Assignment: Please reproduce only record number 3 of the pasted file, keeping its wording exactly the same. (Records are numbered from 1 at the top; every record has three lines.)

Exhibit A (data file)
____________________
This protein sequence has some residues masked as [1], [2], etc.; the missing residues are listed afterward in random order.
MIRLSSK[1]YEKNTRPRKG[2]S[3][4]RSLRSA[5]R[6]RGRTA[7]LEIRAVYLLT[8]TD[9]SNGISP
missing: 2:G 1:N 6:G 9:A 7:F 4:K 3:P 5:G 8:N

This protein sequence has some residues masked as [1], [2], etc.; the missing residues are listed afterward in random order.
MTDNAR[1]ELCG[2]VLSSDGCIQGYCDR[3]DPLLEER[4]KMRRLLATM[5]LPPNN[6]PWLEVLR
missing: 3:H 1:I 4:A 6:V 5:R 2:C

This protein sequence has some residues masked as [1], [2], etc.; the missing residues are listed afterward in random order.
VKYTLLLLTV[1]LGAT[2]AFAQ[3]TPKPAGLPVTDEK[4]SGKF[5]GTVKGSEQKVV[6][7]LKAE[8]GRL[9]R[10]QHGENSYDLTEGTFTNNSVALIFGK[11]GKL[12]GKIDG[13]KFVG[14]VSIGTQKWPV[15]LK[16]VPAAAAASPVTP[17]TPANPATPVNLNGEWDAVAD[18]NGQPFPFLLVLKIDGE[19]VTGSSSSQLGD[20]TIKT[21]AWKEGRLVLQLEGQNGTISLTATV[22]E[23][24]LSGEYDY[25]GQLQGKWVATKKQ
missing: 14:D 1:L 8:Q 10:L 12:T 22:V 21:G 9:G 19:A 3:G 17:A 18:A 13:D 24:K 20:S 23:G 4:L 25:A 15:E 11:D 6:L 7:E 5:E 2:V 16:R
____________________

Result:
This protein sequence has some residues masked as [1], [2], etc.; the missing residues are listed afterward in random order.
VKYTLLLLTV[1]LGAT[2]AFAQ[3]TPKPAGLPVTDEK[4]SGKF[5]GTVKGSEQKVV[6][7]LKAE[8]GRL[9]R[10]QHGENSYDLTEGTFTNNSVALIFGK[11]GKL[12]GKIDG[13]KFVG[14]VSIGTQKWPV[15]LK[16]VPAAAAASPVTP[17]TPANPATPVNLNGEWDAVAD[18]NGQPFPFLLVLKIDGE[19]VTGSSSSQLGD[20]TIKT[21]AWKEGRLVLQLEGQNGTISLTATV[22]E[23][24]LSGEYDY[25]GQLQGKWVATKKQ
missing: 14:D 1:L 8:Q 10:L 12:T 22:V 21:G 9:G 19:A 3:G 17:A 18:A 13:D 24:K 20:S 23:G 4:L 25:A 15:E 11:D 6:L 7:E 5:E 2:V 16:R